Götz Seibold is a professor at the Brandenburg University of Technology Cottbus-Senftenberg, Germany, where he holds the Chair for Computational Physics. He received his PhD in Physics from the University of Stuttgart, Germany, in 1995. He works in the general area of solid-state theory with a focus on superconductivity and strongly correlated electron systems. He is internationally recognized for his work on electronic inhomogeneities in high-temperature superconductors and the time-dependent Gutzwiller approximation. Besides, Götz is interested in the field of econophysics where he works on agent-based models related to tax evasion and the shadow economy.

David Slater is a lead operations research analyst within The MITRE Corporation's Operations Research Department. He has spent the last 5 years at MITRE applying Applied Mathematics to some of the United States' most critical and challenging Systems Engineering problems. His research interests include complex systems analysis, network science, and complexity science. He received his BS from Michigan Technological University in 2005 and an MS and PhD in Applied Mathematics from Cornell University in 2009 and 2011, respectively.

Eduardo Tapia Tejada holds a PhD in Sociology from the Universitat Autònoma de Barcelona and is a postdoctoral researcher at The Institute for Analytical Sociology (Sweden). He is a graduate in Sociology from the Universidad Federico Villarreal of Peru and he holds a master's degree in Sociological Research from the Universitat Autònoma de Barcelona. He also holds a degree in Design and Evaluation of Social Projects from the Pontificia Universidad Católica del Perú. He was a postdoctoral research fellow at GSADI (2013–2014) in the project Social and environmental transitions: SIMULPAST. His research interests involve two main areas: diffusion dynamics, particularly how certain beliefs spread through social groups, and beliefs evaluation mechanisms. In order to tackle these issues, Eduardo uses tools such as network analysis, statistical modeling, and agent-based simulation. The main theoretical question that motivates his research is to analyze how actions at the micro level generate patterns at the macro level.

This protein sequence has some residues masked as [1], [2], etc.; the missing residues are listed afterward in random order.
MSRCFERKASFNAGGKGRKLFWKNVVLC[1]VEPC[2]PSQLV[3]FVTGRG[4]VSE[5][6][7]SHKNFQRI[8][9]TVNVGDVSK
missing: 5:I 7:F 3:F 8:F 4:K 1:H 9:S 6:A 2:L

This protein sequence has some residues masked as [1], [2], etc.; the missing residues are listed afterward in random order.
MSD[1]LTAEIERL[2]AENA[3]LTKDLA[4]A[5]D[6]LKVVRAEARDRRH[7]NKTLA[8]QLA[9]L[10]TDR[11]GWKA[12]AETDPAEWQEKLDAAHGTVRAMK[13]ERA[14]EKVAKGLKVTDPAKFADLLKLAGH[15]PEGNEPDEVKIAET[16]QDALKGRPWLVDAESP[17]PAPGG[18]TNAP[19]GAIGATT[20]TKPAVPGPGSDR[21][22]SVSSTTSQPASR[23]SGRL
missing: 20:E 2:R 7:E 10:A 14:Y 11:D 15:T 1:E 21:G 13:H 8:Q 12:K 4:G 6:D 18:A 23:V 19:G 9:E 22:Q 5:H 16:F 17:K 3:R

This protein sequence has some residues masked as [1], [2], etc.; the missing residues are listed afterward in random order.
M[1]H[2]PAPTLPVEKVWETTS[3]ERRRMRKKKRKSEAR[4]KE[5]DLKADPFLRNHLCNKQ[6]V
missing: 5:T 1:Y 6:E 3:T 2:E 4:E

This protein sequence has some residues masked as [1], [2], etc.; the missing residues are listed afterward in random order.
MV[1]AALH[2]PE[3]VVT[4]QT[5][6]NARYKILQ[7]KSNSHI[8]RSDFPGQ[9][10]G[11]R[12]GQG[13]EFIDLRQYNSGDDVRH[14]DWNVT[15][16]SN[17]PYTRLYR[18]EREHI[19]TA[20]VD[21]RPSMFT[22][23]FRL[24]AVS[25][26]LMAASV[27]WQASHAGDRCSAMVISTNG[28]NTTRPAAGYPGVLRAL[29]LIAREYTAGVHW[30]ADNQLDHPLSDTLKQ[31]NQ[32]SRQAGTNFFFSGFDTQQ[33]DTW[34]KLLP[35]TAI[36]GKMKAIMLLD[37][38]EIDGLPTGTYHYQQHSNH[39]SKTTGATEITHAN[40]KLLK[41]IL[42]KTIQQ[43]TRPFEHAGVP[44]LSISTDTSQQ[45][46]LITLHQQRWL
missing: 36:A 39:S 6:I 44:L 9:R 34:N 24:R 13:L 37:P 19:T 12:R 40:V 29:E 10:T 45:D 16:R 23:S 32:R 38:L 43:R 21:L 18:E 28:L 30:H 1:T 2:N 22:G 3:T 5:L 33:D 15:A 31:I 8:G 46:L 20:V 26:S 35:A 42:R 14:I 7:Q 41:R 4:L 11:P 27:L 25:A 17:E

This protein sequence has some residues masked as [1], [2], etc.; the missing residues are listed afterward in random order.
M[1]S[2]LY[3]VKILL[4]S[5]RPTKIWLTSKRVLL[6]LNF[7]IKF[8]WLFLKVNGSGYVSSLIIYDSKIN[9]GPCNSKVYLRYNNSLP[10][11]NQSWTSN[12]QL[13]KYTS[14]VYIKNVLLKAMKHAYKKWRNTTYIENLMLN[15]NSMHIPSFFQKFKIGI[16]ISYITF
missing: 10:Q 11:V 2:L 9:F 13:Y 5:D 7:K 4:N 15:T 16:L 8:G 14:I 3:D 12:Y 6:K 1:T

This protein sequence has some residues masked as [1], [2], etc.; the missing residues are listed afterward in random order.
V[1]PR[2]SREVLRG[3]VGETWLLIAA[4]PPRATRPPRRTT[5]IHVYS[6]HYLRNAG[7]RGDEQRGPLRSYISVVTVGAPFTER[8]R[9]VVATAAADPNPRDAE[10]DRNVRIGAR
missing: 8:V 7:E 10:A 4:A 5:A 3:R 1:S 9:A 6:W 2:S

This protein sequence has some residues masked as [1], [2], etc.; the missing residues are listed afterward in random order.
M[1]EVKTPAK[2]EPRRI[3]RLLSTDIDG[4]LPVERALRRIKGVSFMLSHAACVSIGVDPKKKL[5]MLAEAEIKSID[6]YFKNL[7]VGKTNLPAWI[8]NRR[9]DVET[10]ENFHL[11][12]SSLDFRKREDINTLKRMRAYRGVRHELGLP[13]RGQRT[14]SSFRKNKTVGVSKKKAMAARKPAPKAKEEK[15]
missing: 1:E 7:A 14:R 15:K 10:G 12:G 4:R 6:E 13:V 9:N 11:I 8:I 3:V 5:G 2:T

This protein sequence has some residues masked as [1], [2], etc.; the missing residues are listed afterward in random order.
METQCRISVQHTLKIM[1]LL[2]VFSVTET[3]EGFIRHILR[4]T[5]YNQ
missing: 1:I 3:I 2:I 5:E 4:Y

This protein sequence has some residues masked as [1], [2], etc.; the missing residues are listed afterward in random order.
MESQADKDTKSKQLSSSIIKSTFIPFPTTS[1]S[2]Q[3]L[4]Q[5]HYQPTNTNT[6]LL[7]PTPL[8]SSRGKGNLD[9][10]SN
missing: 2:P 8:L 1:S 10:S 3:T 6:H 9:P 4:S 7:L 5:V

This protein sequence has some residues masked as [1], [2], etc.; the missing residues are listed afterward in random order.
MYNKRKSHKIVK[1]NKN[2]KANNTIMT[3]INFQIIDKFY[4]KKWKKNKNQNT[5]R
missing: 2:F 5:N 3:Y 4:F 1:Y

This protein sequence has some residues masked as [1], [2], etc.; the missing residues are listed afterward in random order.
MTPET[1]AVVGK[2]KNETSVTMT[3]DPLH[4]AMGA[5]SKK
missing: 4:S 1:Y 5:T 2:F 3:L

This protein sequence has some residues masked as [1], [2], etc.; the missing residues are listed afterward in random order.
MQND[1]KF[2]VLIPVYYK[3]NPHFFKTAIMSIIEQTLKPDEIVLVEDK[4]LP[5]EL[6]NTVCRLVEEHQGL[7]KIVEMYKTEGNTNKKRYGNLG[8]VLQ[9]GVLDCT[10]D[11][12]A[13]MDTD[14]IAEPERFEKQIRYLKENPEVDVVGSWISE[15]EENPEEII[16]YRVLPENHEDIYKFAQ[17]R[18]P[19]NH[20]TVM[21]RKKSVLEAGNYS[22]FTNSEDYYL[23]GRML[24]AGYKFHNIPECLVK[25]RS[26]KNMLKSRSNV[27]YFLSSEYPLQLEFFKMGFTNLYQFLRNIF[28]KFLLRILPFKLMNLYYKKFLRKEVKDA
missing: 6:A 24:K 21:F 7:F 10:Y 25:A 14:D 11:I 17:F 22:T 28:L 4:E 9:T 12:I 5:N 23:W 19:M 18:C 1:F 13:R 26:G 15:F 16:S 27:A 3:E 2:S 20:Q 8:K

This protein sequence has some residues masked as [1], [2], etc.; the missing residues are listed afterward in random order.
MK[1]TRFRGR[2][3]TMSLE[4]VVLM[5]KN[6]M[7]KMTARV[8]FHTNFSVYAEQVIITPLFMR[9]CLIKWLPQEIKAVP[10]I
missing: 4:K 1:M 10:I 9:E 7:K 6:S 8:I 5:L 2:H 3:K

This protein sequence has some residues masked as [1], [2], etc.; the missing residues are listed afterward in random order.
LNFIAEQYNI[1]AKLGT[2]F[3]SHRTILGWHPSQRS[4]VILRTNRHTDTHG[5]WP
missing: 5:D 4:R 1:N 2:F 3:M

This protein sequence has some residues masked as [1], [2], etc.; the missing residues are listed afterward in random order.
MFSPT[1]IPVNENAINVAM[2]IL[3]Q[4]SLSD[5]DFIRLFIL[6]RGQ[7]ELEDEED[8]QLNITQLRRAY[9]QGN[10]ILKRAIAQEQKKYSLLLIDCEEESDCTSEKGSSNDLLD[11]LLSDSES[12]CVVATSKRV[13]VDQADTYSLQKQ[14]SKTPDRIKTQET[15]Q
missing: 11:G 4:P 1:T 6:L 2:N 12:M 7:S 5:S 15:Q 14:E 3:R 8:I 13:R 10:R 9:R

István János Tóth is senior research fellow at the Institute of Economics of the Hungarian Academy of Sciences in Budapest and managing director of Corruption Research Center Budapest (CRCB). He graduated at the Corvinus (former Karl Marx) University of Budapest in 1984, and studied at École des Hautes Études en Sciences Sociales (EHESS) in Paris in 1990–1991. He holds a master's degree in Economics and Sociology. István János obtained his PhD at the Hungarian Academy of Sciences in 1998. His main research interests are the problems of corruption and economic institutions, hidden economy, and tax evasion.

Geoffrey Warner is a lead information systems engineer at The MITRE Corporation. He received his PhD in theoretical condensed matter physics from the University of Illinois at Urbana-Champaign. His research involves the application of mathematical and computational modeling to a diverse range of problems, from tax evasion to the physics of remote sensing devices.

Sanith Wijesinghe is an Innovation Area Leader at The MITRE Corporation where he oversees research and development efforts to support multiple federal government agencies. His most recent work on detecting tax evasion schemes was awarded the Peter Jackson award by the International Association of Artificial Intelligence and Law and was featured in the New York Times. Prior to joining MITRE, he was Vice President for Project Deployment at MillenniumIT, a software development firm serving the capital markets industry. He received his master's and PhD degrees in Aeronautics/Astronautics from the Massachusetts Institute of Technology.